Taking into consideration western hegemony and the Cold War period, Russia was regarded as one of the dominant countries on the political arena. In GoldenEye, the Russians view their state in the same way: an advanced and progressive leader that is allowed to govern the world. The representation of the Russians, specifically Xenia Onatopp and Boris Grishenko, demonstrates the arrogance and pompousness of these people. While Xenia praises Russia and its achievements, Boris openly claims that Americans (the citizns of an opponent country of Russia in the Cold War) lack intelligence. Moreover, the main villain in the movie, Alec Trevelyan, attempts to take revenge on the government that has betrayed his parents. He is Lienz Cossack and a former MI6 agent who is led by the great desire to destroy Britain's economy. In this respect, a certain tendency can be observed – Trevelyan together with his Russian friends oppose the western world viewing it as an enemy. Thus, the representation of the Russians as vindictive and opinionated people perfectly matches stereotypes about them.

Moreover, Russians are portrayed as arrogant people who consider Americans stupid. For instance, there is an episode where Boris, Russian computer genius, hacks the security system of American Department of Justice. Once a man succeeds in hacking into an FBI database, he says, “Better luck next time...Slugheads!”. Thus, Boris considers himself a genius of computer technologies, whereas actually he is an arrogant misogynist who dismisses female computer skills, as well as sexually harasses women who work with him. Viewing themselves as very intelligent and technologically advanced, Russians only confirm the stereotypes of limited and overconfident people. At the same time, nervousness and lack in restraint are also characteristic features to the Russians. For example, Boris' nervous habit is a constant clicking ballpoint pen that once has led to the accident. The main villains in the movie, Arkady Ourumov and Alec Trevelyan are also characters with nervous habits – they constantly kill and punish people who disobey or interfere them. Therefore, the Russians in the movie are represented as arrogant and impulsive people who consider themselves invincible and the most developed nation in the world.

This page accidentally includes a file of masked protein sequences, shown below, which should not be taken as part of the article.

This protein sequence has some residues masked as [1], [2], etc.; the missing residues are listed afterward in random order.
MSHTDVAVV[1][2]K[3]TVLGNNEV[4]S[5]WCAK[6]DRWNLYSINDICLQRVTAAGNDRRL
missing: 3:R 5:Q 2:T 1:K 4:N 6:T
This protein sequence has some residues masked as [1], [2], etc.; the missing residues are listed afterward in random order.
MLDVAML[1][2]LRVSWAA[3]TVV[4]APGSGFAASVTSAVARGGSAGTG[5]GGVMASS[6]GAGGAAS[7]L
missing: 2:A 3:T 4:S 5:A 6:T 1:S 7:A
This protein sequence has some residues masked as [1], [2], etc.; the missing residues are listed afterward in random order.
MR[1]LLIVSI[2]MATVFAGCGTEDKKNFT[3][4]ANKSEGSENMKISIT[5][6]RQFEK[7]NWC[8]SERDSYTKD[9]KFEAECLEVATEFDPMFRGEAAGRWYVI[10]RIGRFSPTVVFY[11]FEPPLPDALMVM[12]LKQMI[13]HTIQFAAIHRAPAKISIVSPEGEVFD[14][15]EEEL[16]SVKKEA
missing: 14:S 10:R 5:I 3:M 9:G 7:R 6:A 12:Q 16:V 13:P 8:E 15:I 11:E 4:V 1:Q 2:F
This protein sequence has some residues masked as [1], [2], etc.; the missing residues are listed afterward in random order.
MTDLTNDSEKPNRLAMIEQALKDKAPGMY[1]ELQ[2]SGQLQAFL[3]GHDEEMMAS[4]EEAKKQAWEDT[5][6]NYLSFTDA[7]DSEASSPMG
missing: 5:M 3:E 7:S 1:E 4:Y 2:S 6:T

The movie contains many scenes and episodes where the Russians are depicted as villains and brutal murderers who are able to kill their own agents and people, specifically when they make mistakes. Thus, Arkady Ourumov kills a soldier when he has disobeyed him and opened fire. Later, the general betrays his country and shots down Russian Defence Minister Dimitri Mishkin. Furthermore, Xenia, an antagonist in the movie, is portrayed as an extremely sadistic villain. The woman is a sexual sociopath who likes to play with her victim before she murders him or her. In one scene, Xenia is killing all the military personnel and technicians on the Severnaya station getting great satisfaction from the process. When the female character murders a Canadian admiral, she also achieves a big pleasure from taking one's life. Although both Ourumov and Xenia are depicted as cold-hearted villains, the former does not show his feeling and emotions, whereas the latter openly enjoy murdering people. Thus, the two representations of the Russians can be singled out: the cold and unemotional killers and insane sociopath.